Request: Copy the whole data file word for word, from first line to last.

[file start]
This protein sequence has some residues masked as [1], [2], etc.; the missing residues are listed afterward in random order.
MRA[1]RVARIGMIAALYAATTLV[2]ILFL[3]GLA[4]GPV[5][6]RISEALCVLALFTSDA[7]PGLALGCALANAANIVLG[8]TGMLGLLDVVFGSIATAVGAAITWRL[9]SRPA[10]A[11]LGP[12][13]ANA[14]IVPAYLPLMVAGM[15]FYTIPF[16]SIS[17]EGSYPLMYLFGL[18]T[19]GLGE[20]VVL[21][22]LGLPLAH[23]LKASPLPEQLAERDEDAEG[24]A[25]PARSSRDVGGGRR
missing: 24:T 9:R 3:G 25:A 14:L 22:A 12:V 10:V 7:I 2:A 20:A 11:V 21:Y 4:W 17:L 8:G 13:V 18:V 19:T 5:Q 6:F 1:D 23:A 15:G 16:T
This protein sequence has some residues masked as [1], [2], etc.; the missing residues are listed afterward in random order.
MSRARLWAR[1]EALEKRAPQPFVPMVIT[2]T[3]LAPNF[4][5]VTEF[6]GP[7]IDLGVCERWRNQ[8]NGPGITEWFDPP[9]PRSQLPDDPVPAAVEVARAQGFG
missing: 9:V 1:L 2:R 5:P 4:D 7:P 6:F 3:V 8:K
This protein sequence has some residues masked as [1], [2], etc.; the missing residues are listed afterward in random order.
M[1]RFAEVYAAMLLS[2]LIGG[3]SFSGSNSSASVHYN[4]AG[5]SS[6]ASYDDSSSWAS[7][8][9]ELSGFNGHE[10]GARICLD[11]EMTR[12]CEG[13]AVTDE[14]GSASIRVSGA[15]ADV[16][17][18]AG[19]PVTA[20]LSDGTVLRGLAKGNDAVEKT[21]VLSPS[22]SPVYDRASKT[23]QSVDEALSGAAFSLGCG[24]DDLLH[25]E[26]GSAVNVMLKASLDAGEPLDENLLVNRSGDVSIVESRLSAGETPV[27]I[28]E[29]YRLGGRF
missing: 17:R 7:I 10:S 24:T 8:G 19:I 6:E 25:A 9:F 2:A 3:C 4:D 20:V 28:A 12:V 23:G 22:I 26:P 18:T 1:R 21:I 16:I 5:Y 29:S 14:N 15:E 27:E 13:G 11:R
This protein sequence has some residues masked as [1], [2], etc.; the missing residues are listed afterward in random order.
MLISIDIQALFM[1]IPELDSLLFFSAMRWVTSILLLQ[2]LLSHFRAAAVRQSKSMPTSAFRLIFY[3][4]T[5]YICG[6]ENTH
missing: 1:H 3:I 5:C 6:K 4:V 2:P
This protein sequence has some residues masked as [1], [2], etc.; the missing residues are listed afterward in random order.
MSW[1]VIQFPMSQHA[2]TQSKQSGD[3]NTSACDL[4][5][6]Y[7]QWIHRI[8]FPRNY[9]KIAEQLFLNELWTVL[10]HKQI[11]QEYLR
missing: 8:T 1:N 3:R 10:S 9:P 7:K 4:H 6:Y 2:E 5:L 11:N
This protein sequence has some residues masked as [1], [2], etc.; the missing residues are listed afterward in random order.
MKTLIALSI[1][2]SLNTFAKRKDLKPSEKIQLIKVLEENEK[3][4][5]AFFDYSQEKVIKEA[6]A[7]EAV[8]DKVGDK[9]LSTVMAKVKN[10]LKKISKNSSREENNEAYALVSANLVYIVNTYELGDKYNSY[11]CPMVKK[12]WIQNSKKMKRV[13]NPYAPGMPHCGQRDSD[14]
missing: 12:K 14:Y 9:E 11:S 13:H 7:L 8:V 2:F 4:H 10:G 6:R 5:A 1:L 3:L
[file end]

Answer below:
This protein sequence has some residues masked as [1], [2], etc.; the missing residues are listed afterward in random order.
MRA[1]RVARIGMIAALYAATTLV[2]ILFL[3]GLA[4]GPV[5][6]RISEALCVLALFTSDA[7]PGLALGCALANAANIVLG[8]TGMLGLLDVVFGSIATAVGAAITWRL[9]SRPA[10]A[11]LGP[12][13]ANA[14]IVPAYLPLMVAGM[15]FYTIPF[16]SIS[17]EGSYPLMYLFGL[18]T[19]GLGE[20]VVL[21][22]LGLPLAH[23]LKASPLPEQLAERDEDAEG[24]A[25]PARSSRDVGGGRR
missing: 24:T 9:R 3:G 25:A 14:L 22:A 12:V 10:V 7:I 2:A 20:A 11:V 21:Y 4:W 17:L 8:G 13:V 18:V 19:T 5:Q 6:F 1:D 23:A 15:G 16:T
This protein sequence has some residues masked as [1], [2], etc.; the missing residues are listed afterward in random order.
MSRARLWAR[1]EALEKRAPQPFVPMVIT[2]T[3]LAPNF[4][5]VTEF[6]GP[7]IDLGVCERWRNQ[8]NGPGITEWFDPP[9]PRSQLPDDPVPAAVEVARAQGFG
missing: 9:V 1:L 2:R 5:P 4:D 7:P 6:F 3:V 8:K
This protein sequence has some residues masked as [1], [2], etc.; the missing residues are listed afterward in random order.
M[1]RFAEVYAAMLLS[2]LIGG[3]SFSGSNSSASVHYN[4]AG[5]SS[6]ASYDDSSSWAS[7][8][9]ELSGFNGHE[10]GARICLD[11]EMTR[12]CEG[13]AVTDE[14]GSASIRVSGA[15]ADV[16][17][18]AG[19]PVTA[20]LSDGTVLRGLAKGNDAVEKT[21]VLSPS[22]SPVYDRASKT[23]QSVDEALSGAAFSLGCG[24]DDLLH[25]E[26]GSAVNVMLKASLDAGEPLDENLLVNRSGDVSIVESRLSAGETPV[27]I[28]E[29]YRLGGRF
missing: 17:R 7:I 10:S 24:T 8:G 19:I 6:E 25:A 9:F 2:A 3:C 4:D 20:V 28:A 12:V 23:G 22:I 26:P 18:T 1:R 21:I 16:I 5:Y 29:S 14:N 15:E 27:E 13:G 11:R
This protein sequence has some residues masked as [1], [2], etc.; the missing residues are listed afterward in random order.
MLISIDIQALFM[1]IPELDSLLFFSAMRWVTSILLLQ[2]LLSHFRAAAVRQSKSMPTSAFRLIFY[3][4]T[5]YICG[6]ENTH
missing: 1:H 3:I 5:C 6:K 4:V 2:P
This protein sequence has some residues masked as [1], [2], etc.; the missing residues are listed afterward in random order.
MSW[1]VIQFPMSQHA[2]TQSKQSGD[3]NTSACDL[4][5][6]Y[7]QWIHRI[8]FPRNY[9]KIAEQLFLNELWTVL[10]HKQI[11]QEYLR
missing: 8:T 1:N 3:R 10:S 9:P 7:K 4:H 6:Y 2:E 5:L 11:N
This protein sequence has some residues masked as [1], [2], etc.; the missing residues are listed afterward in random order.
MKTLIALSI[1][2]SLNTFAKRKDLKPSEKIQLIKVLEENEK[3][4][5]AFFDYSQEKVIKEA[6]A[7]EAV[8]DKVGDK[9]LSTVMAKVKN[10]LKKISKNSSREENNEAYALVSANLVYIVNTYELGDKYNSY[11]CPMVKK[12]WIQNSKKMKRV[13]NPYAPGMPHCGQRDSD[14]
missing: 12:K 14:Y 9:E 11:S 13:H 7:L 8:V 2:F 4:H 10:G 6:R 5:A 1:L 3:L